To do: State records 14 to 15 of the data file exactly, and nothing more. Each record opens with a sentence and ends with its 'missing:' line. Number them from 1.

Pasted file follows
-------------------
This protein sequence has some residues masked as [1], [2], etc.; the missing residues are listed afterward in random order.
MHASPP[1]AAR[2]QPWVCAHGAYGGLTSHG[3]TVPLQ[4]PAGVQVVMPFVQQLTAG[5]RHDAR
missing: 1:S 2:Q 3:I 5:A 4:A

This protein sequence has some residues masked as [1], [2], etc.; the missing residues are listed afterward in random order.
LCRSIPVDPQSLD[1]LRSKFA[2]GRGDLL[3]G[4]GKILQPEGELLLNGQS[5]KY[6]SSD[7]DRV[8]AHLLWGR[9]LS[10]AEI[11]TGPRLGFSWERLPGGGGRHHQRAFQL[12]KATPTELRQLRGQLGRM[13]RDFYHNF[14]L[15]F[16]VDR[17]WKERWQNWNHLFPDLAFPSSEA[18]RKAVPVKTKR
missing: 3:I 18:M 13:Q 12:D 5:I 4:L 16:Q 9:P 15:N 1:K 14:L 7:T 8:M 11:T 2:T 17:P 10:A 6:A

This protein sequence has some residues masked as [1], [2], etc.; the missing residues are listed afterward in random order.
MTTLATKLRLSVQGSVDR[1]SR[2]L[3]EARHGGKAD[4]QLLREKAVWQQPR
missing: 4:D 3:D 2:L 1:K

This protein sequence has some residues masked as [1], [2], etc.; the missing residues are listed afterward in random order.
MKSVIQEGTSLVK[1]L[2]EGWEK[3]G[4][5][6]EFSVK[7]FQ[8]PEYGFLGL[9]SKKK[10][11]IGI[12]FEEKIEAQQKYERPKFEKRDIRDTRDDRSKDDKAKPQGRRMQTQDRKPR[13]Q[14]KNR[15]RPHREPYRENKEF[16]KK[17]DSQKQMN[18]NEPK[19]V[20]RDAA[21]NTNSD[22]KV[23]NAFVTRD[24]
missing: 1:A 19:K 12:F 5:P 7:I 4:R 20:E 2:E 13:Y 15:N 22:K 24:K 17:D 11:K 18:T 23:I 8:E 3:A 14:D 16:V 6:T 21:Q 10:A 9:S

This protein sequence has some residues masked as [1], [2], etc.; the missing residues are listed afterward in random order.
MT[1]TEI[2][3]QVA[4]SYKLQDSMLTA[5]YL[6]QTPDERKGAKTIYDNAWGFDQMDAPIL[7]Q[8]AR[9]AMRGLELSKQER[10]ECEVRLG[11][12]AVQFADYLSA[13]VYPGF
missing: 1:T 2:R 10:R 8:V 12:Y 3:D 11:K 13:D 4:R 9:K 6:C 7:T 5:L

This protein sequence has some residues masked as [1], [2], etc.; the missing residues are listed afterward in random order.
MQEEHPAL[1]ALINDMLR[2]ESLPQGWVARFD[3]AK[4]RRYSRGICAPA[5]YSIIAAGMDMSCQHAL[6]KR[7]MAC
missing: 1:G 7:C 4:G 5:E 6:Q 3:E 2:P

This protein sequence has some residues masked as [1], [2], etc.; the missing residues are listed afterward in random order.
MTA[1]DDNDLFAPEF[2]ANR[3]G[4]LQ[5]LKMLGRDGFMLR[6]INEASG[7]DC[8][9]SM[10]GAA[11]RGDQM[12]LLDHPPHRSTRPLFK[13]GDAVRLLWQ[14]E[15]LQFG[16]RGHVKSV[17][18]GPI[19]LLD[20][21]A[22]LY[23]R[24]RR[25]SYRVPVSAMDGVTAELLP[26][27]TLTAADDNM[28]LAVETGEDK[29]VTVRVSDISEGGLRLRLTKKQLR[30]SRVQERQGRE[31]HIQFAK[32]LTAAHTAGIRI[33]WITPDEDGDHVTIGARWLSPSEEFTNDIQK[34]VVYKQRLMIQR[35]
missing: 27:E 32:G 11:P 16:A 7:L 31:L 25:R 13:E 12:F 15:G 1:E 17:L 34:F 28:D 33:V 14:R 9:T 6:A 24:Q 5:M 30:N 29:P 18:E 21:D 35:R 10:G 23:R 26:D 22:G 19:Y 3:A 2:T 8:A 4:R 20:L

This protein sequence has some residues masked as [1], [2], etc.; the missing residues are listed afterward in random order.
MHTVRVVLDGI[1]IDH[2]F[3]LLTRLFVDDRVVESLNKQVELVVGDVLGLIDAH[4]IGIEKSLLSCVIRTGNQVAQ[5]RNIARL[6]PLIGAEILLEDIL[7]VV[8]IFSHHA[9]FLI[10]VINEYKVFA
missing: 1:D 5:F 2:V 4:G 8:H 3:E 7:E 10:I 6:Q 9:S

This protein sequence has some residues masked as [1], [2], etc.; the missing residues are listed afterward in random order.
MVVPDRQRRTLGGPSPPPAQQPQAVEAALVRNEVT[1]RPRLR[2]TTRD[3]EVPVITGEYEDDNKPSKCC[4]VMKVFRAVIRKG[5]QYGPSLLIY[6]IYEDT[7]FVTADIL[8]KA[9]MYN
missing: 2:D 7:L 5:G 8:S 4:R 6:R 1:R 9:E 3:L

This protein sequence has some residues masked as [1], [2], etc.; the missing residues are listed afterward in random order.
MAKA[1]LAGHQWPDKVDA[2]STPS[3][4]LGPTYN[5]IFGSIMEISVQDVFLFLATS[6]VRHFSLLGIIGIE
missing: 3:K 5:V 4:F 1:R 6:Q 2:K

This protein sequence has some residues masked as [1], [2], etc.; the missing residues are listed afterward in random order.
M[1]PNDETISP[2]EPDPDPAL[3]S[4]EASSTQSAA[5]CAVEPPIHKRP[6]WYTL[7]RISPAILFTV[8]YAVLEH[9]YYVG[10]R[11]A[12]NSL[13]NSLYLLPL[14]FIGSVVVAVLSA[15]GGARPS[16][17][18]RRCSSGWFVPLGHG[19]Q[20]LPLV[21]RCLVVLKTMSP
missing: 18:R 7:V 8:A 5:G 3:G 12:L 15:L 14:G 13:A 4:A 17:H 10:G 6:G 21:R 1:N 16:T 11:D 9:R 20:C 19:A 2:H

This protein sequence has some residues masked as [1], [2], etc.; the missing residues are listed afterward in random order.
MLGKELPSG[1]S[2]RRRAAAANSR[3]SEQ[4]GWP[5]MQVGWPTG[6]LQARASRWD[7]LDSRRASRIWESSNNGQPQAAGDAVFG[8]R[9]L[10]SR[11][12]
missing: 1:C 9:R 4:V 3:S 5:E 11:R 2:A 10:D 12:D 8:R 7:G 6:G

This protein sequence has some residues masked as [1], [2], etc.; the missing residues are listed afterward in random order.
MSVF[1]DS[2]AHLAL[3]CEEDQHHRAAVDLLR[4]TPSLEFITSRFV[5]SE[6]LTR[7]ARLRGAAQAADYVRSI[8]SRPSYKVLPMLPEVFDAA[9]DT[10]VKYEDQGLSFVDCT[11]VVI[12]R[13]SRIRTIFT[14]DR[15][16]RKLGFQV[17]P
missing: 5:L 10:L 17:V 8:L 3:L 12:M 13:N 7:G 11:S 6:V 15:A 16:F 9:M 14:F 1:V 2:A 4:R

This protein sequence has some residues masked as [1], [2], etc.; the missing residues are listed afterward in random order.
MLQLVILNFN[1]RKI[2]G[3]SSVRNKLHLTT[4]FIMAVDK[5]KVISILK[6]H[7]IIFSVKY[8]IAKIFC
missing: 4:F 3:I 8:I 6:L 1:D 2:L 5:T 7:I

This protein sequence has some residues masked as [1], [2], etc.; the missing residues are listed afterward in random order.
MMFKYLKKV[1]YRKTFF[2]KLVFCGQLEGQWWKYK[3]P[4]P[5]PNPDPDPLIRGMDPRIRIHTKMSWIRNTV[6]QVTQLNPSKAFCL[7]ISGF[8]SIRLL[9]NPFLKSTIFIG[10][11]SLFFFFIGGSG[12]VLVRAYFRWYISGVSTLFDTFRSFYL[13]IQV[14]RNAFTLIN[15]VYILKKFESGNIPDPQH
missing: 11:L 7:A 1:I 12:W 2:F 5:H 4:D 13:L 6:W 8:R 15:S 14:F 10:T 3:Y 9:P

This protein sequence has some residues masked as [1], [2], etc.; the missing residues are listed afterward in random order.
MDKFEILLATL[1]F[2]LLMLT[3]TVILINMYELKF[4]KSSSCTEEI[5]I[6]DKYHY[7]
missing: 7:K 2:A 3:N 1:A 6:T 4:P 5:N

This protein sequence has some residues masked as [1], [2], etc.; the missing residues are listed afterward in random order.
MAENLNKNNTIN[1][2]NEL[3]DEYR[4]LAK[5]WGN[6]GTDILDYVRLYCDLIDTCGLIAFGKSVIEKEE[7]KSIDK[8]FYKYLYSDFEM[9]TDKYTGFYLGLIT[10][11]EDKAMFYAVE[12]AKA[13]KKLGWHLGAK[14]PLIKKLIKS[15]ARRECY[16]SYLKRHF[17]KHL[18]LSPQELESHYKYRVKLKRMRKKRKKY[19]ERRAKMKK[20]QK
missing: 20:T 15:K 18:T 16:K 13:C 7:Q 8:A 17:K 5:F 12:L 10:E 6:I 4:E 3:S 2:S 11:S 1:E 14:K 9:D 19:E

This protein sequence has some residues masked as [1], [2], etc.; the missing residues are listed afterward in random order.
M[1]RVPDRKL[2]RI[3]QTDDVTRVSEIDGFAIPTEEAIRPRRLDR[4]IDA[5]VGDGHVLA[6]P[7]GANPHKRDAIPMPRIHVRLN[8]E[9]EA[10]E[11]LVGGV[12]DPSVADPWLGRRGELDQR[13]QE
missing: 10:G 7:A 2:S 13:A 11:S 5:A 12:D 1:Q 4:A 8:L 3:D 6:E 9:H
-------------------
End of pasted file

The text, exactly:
This protein sequence has some residues masked as [1], [2], etc.; the missing residues are listed afterward in random order.
MLQLVILNFN[1]RKI[2]G[3]SSVRNKLHLTT[4]FIMAVDK[5]KVISILK[6]H[7]IIFSVKY[8]IAKIFC
missing: 4:F 3:I 8:I 6:L 1:D 2:L 5:T 7:I

This protein sequence has some residues masked as [1], [2], etc.; the missing residues are listed afterward in random order.
MMFKYLKKV[1]YRKTFF[2]KLVFCGQLEGQWWKYK[3]P[4]P[5]PNPDPDPLIRGMDPRIRIHTKMSWIRNTV[6]QVTQLNPSKAFCL[7]ISGF[8]SIRLL[9]NPFLKSTIFIG[10][11]SLFFFFIGGSG[12]VLVRAYFRWYISGVSTLFDTFRSFYL[13]IQV[14]RNAFTLIN[15]VYILKKFESGNIPDPQH
missing: 11:L 7:A 1:I 12:W 2:F 5:H 4:D 13:L 6:W 8:R 15:S 14:F 10:T 3:Y 9:P